Are you “just another foreign firm” in the Gulf?

Translation Tips


It’s hard to overstate the economic boom taking place in Saudi Arabia. When most governments around the world are flat-broke, the Kingdom has hundreds of billions of dollars in cash reserves which it has committed to engineering-related projects over the next decade. Not surprisingly, more foreign companies than ever are in or trying to enter this lucrative market.

With opportunity, comes competition

But unless your firm provides some kind of niche product or service, chances are you’re competing against several others for the same contracts.

So the question then becomes: how do you make sure that potential Saudi clients understand your firm’s capabilities?

Obviously (and hopefully) your reputation precedes you. And if you’re Dupont or Halliburton, with decades of high-profile work abroad, you’ve got a global reputation, and it’s well-known in the Gulf what you can do. Most companies, however, are not Dupont or Halliburton.

What are the options for small and mid-size firms?

The most direct, short-term way to get your capabilities known, is to take seriously the translation of your marketing materials.

Many Western companies fail to do this, usually because they mistakenly overestimate the extent to which English is understood as a business language in the Gulf.

“Everybody speaks English so the translation isn’t that important” is a common refrain.

Maybe they had a conversation with a potential Saudi client and were blown away by their command of spoken English slang.

Then they handed them some flashy marketing material, probably printed at the local Staples back in the US or UK, describing the good work the firm is doing, in English, from the perspective of the marketing department back home.

Three months later, they’re scratching their head wondering why they haven’t heard back.

Perhaps the Saudis just weren’t interested. But what more often may have been the case is that the mistake was in misjudging the English language skills of their potential Saudi clients or partners.

Reading Comprehension vs Spoken Ability

Most senior-level Gulf officials who deal with foreign companies will be able to speak English reasonably well. If you are the CEO of a Fortune 500 company meeting with your Gulf counterpart, you likely won’t need an interpreter.

Where many multinationals err is in misjudging reading comprehension ability.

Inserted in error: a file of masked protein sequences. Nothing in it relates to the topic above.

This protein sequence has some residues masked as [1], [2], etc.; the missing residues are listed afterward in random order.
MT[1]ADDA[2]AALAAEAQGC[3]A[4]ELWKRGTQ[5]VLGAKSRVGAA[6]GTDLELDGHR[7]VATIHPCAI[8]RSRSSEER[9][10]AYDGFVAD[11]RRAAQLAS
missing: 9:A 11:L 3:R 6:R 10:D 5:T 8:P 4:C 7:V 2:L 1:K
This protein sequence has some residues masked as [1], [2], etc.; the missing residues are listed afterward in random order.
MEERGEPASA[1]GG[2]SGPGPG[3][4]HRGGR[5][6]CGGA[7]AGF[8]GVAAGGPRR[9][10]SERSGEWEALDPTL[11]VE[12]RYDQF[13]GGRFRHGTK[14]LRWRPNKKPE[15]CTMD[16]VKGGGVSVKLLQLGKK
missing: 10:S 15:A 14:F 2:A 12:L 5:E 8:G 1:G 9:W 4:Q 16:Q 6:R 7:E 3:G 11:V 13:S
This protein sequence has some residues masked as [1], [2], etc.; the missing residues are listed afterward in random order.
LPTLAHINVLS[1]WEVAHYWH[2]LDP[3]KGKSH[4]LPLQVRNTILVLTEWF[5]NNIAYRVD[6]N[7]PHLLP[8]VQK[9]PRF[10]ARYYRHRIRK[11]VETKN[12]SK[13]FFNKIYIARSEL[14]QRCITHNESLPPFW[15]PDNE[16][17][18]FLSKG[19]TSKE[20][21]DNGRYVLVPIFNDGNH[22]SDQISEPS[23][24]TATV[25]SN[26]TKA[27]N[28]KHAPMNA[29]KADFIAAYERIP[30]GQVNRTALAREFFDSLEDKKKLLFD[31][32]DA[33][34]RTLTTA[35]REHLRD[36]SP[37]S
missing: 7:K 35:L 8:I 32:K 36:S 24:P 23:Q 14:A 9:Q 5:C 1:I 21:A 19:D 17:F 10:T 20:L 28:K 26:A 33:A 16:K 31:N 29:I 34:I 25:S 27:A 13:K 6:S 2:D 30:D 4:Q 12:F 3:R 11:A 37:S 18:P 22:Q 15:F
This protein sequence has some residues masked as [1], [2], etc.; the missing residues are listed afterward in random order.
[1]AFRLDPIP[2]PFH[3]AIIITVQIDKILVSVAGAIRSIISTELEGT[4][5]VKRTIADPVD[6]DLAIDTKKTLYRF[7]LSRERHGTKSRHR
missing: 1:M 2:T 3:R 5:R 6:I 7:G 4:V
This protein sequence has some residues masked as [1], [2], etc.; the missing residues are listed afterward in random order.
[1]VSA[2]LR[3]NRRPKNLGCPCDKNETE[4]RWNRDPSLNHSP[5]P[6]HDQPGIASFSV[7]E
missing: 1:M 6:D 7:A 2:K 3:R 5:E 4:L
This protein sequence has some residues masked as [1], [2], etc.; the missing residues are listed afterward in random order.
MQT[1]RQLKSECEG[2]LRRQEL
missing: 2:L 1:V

We’ve worked with and closely observed the English language skills of dozens of senior businessmen, government officials, and Princes in the Gulf. If most high-level decision-makers speak good English, only a minority have reading comprehension skills strong enough to digest complicated English-language technical, marketing, or legal material. And at the lower and mid-levels, the numbers are even less.

What’s the business takeaway for firms interested in the Gulf market?

  1. Don’t confuse spoken and reading comprehension skills because they are two very different skill sets and you can’t easily tell how well someone knows English. Only a minority of decision-makers in the Gulf can read (or feel comfortable trying to read) complicated technical and legal marketing material in English.
  2. By not taking the translation of your marketing materials seriously, you’re risking that the message you want to send will miss its mark. If you happen to be dealing with someone who can read technical documents in English with ease, you’re lucky. But the only surefire way to make sure your materials are understood is to spend the time to have them properly translated into Arabic.
  3. You will be “just another foreign firm” if you fail to make any effort to tell potential clients what you can do in their language, not yours.

Which firm do you want to be in?

The one that sends English marketing pamphlets stating that they provide “innovative solutions” — like most foreign firms? Or the one that sends a 3-page document, describing, in Saudi or Qatari Arabic, specific projects of how you’ve innovated in the past?

If you’re ready to begin or discuss a translation project, just press the button below for your free translation quote. We strive to get a personalized project quote back within 30 minutes during normal business hours (Monday – Friday 8-6 EST).

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